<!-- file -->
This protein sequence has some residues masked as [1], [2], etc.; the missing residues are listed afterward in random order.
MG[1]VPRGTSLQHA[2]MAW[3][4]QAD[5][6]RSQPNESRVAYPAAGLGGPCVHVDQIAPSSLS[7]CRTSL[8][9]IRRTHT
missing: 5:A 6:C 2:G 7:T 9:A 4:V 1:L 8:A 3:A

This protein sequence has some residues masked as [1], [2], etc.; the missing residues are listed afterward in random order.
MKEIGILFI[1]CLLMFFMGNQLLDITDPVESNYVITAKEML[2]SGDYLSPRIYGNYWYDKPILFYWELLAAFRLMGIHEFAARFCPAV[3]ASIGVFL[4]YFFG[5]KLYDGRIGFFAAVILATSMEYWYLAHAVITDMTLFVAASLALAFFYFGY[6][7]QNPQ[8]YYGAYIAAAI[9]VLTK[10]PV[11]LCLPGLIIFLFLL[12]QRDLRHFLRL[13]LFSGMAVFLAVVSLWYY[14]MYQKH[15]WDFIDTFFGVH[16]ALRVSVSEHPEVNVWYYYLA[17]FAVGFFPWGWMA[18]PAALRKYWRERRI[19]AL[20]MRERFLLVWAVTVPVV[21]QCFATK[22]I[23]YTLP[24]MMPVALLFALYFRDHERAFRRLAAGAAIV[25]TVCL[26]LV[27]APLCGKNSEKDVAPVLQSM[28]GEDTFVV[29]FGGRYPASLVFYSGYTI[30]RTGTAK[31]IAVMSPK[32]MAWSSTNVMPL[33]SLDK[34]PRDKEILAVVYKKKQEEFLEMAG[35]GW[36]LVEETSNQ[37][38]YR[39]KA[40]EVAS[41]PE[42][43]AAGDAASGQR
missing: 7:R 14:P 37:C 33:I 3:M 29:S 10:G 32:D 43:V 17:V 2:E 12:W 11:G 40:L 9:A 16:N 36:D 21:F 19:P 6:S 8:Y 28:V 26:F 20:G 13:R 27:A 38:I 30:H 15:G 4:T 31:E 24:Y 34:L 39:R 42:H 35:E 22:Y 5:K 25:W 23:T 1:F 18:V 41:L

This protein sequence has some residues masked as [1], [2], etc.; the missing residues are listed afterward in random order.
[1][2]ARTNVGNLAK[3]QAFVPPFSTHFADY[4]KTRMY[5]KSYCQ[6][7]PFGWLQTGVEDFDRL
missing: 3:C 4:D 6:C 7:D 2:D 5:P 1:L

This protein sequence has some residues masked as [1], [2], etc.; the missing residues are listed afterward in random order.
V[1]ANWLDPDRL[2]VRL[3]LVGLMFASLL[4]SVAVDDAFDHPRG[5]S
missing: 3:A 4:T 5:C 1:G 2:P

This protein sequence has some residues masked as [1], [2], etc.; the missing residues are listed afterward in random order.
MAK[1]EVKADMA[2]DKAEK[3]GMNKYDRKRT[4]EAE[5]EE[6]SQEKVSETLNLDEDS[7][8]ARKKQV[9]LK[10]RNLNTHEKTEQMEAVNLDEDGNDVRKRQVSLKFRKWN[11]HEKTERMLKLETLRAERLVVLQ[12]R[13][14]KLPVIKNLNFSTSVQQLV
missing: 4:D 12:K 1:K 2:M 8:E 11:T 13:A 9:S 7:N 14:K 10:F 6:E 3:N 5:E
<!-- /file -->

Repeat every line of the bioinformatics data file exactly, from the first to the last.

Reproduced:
This protein sequence has some residues masked as [1], [2], etc.; the missing residues are listed afterward in random order.
MG[1]VPRGTSLQHA[2]MAW[3][4]QAD[5][6]RSQPNESRVAYPAAGLGGPCVHVDQIAPSSLS[7]CRTSL[8][9]IRRTHT
missing: 5:A 6:C 2:G 7:T 9:A 4:V 1:L 8:A 3:A

This protein sequence has some residues masked as [1], [2], etc.; the missing residues are listed afterward in random order.
MKEIGILFI[1]CLLMFFMGNQLLDITDPVESNYVITAKEML[2]SGDYLSPRIYGNYWYDKPILFYWELLAAFRLMGIHEFAARFCPAV[3]ASIGVFL[4]YFFG[5]KLYDGRIGFFAAVILATSMEYWYLAHAVITDMTLFVAASLALAFFYFGY[6][7]QNPQ[8]YYGAYIAAAI[9]VLTK[10]PV[11]LCLPGLIIFLFLL[12]QRDLRHFLRL[13]LFSGMAVFLAVVSLWYY[14]MYQKH[15]WDFIDTFFGVH[16]ALRVSVSEHPEVNVWYYYLA[17]FAVGFFPWGWMA[18]PAALRKYWRERRI[19]AL[20]MRERFLLVWAVTVPVV[21]QCFATK[22]I[23]YTLP[24]MMPVALLFALYFRDHERAFRRLAAGAAIV[25]TVCL[26]LV[27]APLCGKNSEKDVAPVLQSM[28]GEDTFVV[29]FGGRYPASLVFYSGYTI[30]RTGTAK[31]IAVMSPK[32]MAWSSTNVMPL[33]SLDK[34]PRDKEILAVVYKKKQEEFLEMAG[35]GW[36]LVEETSNQ[37][38]YR[39]KA[40]EVAS[41]PE[42][43]AAGDAASGQR
missing: 7:R 14:P 37:C 33:I 3:M 29:S 10:G 32:D 43:V 17:V 2:E 12:W 11:G 40:L 9:A 16:N 36:D 21:F 19:P 6:S 8:Y 28:V 26:F 20:G 13:R 27:A 38:I 30:H 15:G 4:T 31:E 24:Y 34:L 39:R 42:H 35:E 22:Y 5:K 25:W 23:T 1:F 18:V 41:L

This protein sequence has some residues masked as [1], [2], etc.; the missing residues are listed afterward in random order.
[1][2]ARTNVGNLAK[3]QAFVPPFSTHFADY[4]KTRMY[5]KSYCQ[6][7]PFGWLQTGVEDFDRL
missing: 3:C 4:D 6:C 7:D 2:D 5:P 1:L

This protein sequence has some residues masked as [1], [2], etc.; the missing residues are listed afterward in random order.
V[1]ANWLDPDRL[2]VRL[3]LVGLMFASLL[4]SVAVDDAFDHPRG[5]S
missing: 3:A 4:T 5:C 1:G 2:P

This protein sequence has some residues masked as [1], [2], etc.; the missing residues are listed afterward in random order.
MAK[1]EVKADMA[2]DKAEK[3]GMNKYDRKRT[4]EAE[5]EE[6]SQEKVSETLNLDEDS[7][8]ARKKQV[9]LK[10]RNLNTHEKTEQMEAVNLDEDGNDVRKRQVSLKFRKWN[11]HEKTERMLKLETLRAERLVVLQ[12]R[13][14]KLPVIKNLNFSTSVQQLV
missing: 4:D 12:K 1:K 2:M 8:E 11:T 13:A 9:S 7:N 14:K 10:F 6:E 3:N 5:E